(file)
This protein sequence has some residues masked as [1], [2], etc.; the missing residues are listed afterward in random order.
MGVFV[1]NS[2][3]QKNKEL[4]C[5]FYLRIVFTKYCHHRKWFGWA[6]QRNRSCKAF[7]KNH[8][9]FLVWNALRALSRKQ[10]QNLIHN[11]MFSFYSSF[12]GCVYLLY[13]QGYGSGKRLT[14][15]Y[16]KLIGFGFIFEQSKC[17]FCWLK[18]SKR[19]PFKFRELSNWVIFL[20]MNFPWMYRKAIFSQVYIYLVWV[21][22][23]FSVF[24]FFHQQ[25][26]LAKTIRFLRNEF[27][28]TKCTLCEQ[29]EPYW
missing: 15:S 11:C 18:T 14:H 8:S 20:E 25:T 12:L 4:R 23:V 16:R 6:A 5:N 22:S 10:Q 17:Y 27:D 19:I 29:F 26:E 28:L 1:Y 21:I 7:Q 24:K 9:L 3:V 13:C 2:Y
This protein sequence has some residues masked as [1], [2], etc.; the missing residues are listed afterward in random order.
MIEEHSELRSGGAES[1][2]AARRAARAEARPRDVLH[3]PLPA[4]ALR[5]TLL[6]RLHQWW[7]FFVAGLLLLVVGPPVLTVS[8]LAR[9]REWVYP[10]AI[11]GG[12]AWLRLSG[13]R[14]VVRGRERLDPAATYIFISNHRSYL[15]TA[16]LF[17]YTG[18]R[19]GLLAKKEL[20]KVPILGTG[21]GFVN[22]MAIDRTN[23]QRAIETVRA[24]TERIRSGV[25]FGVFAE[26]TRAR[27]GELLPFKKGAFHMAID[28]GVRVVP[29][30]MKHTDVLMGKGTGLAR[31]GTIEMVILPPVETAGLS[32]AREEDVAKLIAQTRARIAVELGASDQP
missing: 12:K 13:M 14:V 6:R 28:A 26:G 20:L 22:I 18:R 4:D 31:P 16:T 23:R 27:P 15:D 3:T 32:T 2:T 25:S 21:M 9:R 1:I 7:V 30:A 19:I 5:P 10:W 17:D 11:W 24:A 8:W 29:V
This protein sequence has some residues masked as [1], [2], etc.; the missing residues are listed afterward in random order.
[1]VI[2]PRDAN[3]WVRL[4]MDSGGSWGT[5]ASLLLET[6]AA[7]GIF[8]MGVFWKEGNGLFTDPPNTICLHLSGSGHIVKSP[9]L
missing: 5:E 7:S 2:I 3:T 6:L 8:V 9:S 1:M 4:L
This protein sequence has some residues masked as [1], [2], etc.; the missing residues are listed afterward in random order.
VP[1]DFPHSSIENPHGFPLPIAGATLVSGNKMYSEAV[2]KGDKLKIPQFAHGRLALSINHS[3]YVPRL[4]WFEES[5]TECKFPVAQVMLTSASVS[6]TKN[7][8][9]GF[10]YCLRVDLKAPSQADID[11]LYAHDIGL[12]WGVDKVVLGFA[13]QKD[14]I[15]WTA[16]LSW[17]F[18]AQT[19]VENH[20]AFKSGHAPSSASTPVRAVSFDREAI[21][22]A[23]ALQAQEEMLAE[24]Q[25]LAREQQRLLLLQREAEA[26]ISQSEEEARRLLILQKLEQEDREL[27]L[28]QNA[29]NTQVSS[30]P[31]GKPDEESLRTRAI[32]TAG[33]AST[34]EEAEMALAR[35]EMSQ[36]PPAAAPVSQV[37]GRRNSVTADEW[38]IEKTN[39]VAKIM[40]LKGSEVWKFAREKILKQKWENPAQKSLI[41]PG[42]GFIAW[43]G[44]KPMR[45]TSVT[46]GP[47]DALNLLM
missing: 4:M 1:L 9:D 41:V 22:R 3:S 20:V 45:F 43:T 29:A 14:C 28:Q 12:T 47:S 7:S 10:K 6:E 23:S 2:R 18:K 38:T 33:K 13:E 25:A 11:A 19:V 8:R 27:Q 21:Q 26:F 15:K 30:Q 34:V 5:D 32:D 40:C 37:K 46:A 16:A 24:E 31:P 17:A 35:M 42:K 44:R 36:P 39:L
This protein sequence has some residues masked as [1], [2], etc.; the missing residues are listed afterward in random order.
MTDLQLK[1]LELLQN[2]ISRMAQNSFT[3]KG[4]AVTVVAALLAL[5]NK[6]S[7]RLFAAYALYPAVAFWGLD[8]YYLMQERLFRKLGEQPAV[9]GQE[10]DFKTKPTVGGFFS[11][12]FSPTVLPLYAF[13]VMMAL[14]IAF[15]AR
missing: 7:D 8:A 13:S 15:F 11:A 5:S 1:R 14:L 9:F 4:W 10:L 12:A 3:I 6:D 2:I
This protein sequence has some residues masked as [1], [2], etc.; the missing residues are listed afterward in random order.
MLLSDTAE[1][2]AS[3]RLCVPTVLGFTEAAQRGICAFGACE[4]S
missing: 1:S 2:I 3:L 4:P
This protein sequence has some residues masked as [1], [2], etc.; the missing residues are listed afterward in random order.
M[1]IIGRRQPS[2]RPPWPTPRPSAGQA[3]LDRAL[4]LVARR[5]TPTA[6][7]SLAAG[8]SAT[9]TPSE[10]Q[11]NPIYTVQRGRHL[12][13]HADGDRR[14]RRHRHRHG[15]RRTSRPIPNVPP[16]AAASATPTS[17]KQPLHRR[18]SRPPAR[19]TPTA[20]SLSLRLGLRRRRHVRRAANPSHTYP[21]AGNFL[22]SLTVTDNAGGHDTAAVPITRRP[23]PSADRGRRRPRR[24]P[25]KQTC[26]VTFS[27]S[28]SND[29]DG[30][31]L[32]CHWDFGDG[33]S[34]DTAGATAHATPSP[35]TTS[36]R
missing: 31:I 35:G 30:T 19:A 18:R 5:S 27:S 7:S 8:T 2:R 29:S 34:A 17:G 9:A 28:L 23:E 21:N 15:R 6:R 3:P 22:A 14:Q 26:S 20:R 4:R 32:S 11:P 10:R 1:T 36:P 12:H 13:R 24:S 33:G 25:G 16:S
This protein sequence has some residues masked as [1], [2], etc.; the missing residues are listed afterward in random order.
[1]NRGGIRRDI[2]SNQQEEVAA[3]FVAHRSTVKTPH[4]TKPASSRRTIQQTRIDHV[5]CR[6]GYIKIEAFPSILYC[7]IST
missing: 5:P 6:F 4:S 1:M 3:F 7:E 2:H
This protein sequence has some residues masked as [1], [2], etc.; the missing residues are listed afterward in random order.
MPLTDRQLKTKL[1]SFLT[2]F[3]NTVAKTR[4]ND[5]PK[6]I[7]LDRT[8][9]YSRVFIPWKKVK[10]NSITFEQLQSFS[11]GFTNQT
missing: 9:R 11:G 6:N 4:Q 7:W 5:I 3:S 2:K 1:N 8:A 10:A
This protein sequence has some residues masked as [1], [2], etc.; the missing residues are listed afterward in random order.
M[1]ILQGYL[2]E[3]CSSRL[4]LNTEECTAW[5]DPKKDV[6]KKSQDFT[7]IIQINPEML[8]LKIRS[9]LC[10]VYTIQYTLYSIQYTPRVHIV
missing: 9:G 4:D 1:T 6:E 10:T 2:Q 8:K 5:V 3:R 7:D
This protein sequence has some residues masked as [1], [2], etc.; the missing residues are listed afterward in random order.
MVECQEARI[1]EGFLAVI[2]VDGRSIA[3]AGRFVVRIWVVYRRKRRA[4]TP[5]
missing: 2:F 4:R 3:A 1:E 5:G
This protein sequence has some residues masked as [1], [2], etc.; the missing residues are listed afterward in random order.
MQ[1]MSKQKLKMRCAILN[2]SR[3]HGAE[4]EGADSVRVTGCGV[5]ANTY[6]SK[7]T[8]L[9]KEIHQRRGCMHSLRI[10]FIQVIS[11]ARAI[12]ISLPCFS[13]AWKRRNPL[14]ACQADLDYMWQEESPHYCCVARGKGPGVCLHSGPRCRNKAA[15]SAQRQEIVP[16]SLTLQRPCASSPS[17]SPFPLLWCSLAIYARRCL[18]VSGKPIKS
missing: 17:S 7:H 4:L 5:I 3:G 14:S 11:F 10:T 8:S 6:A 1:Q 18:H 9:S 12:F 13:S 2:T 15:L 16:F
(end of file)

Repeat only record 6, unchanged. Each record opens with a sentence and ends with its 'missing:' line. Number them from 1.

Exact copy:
This protein sequence has some residues masked as [1], [2], etc.; the missing residues are listed afterward in random order.
MLLSDTAE[1][2]AS[3]RLCVPTVLGFTEAAQRGICAFGACE[4]S
missing: 1:S 2:I 3:L 4:P